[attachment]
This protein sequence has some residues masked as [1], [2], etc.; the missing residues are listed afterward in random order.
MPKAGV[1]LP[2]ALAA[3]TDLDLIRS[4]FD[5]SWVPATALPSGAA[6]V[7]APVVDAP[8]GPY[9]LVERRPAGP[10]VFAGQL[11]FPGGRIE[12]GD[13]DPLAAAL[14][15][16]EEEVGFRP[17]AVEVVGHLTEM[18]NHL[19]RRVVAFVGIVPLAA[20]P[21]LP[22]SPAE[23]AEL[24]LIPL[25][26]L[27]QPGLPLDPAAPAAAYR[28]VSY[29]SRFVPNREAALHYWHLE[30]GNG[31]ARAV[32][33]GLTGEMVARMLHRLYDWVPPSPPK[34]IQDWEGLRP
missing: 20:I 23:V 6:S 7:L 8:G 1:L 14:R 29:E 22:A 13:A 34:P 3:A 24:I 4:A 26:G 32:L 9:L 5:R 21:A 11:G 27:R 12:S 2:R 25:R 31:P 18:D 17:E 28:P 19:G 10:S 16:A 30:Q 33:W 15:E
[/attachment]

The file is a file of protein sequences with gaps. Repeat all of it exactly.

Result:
This protein sequence has some residues masked as [1], [2], etc.; the missing residues are listed afterward in random order.
MPKAGV[1]LP[2]ALAA[3]TDLDLIRS[4]FD[5]SWVPATALPSGAA[6]V[7]APVVDAP[8]GPY[9]LVERRPAGP[10]VFAGQL[11]FPGGRIE[12]GD[13]DPLAAAL[14][15][16]EEEVGFRP[17]AVEVVGHLTEM[18]NHL[19]RRVVAFVGIVPLAA[20]P[21]LP[22]SPAE[23]AEL[24]LIPL[25][26]L[27]QPGLPLDPAAPAAAYR[28]VSY[29]SRFVPNREAALHYWHLE[30]GNG[31]ARAV[32][33]GLTGEMVARMLHRLYDWVPPSPPK[34]IQDWEGLRP
missing: 20:I 23:V 6:S 7:L 8:G 1:L 14:R 29:E 22:A 13:A 34:P 3:A 24:I 4:A 26:G 32:L 9:L 5:R 21:A 11:G 27:R 12:S 2:R 25:R 31:P 18:D 17:E 28:P 19:G 10:S 16:A 30:Q 33:W 15:E